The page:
Battlepanda: Choice and happiness redux


Always trying to figure things out with the minimum of bullshit and the maximum of belligerence.

Monday, April 25, 2005

Choice and happiness redux

So, Mark Steckbeck is not content with my latest response to our conversations about Barry Schwartz, a psychologist whose work seem to suggest that more choice does not necessarily make people happier. Reading through my last post, I have to agree it was a pretty empty exercise in rhetorical point-scoring. So now, as promised, let's get down to the heart of the matter.

First of all, I don' think we can get anywhere unless we separate Schwartz's work from his politics. Mark probably disagree with Schwartz, as well as myself, about the role of government in our lives, but he still have to come to terms with Schwartz's conclusions because they are based on empirical evidence. Schwartz did not write an op-ed column musing about how the free-market isn't the answer and that more choice must make people unhappy. He went out there and conducted experiments and analyzed data. Mark might be unhappy that Schwartz does not acknowledge the positive side of the free-market. And although I might ask back why so few freemarket cheerleaders acknowledge the market's downside, it's all really irrelevant. An irratioal hatred of markets might be a personal blind-spot for Schwartz, I don't know. But it should not affect how we view his work unless Mark thinks Schwartz's personal bias affected the methodology or tainted the outcome of those experiments.

Secondly, (Mark and commenter Russ) have repeatedly argued that the ramifications of Schwartz's conclusion (that more choices does not necessarily make us happier) would inevitably be the paternalistic, if not totalitarian, limiting of those choices by the powers-that-be. I wonder if they will also oppose psychological studies showing that more money doesn't make people happier, on the ground that it would inevitably lead to our money forcibly taken away from us. In fact, psychologists study a host of cognitive biases with no easy answers. I belive that it is an enormously useful body of work because simply because being aware of our irrational thinking patterns goes a long way towards innoculating us against errors in judgement. Thus Schwartz's ideas could actually increase the efficiency of markets by pointing out its flaws. For instance, people might stop clamoring for more and more cable channels because they realize that after a certain point, more channels simply take the joy out of channel surfing. Then the cable providers will have to compete by providing more quality content or easier navigation. In short, a more meaningful choice.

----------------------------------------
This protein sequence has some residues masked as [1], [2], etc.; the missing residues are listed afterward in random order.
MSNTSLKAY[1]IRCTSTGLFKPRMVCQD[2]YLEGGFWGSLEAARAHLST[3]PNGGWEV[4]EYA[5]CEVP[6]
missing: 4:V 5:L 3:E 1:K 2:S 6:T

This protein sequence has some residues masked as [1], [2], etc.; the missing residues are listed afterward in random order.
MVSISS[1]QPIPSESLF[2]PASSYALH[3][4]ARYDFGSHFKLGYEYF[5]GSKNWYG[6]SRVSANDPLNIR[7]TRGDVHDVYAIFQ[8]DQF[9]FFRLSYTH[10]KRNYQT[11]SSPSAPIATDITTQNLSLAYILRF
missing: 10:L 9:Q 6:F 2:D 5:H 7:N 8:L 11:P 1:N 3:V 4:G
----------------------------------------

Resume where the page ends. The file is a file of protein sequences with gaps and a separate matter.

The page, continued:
Now, moving on from Schwartz, let's talk a little more generally about the role of government in limiting the choices we have. The very idea is anathema to Mark. He talks a lot about paternalism and totalitarianism in reference to government interventions. This rhetoric rings false to me, and I suspect it doesn't have the same force with the general public as libertarians in general think it should. After all, we live in a democracy, not a monarchy or a dictatorship. Through our elected representatives, we make sweeping choices that reflect the aggregate of our individual desires. Even when I disagree with the result, I respect this process a lot more than some guy who inherited the throne issuing decrees from on high. Sure, if Mark can show that market solutions work better than governmental solutions for a particular problem or issue, he should shout it from the rooftops. But what he would need to do to get his ideas accepted is to convince enough Americans that the outcomes would be better if we followed his agenda. Not that they should do it simply to be free from government.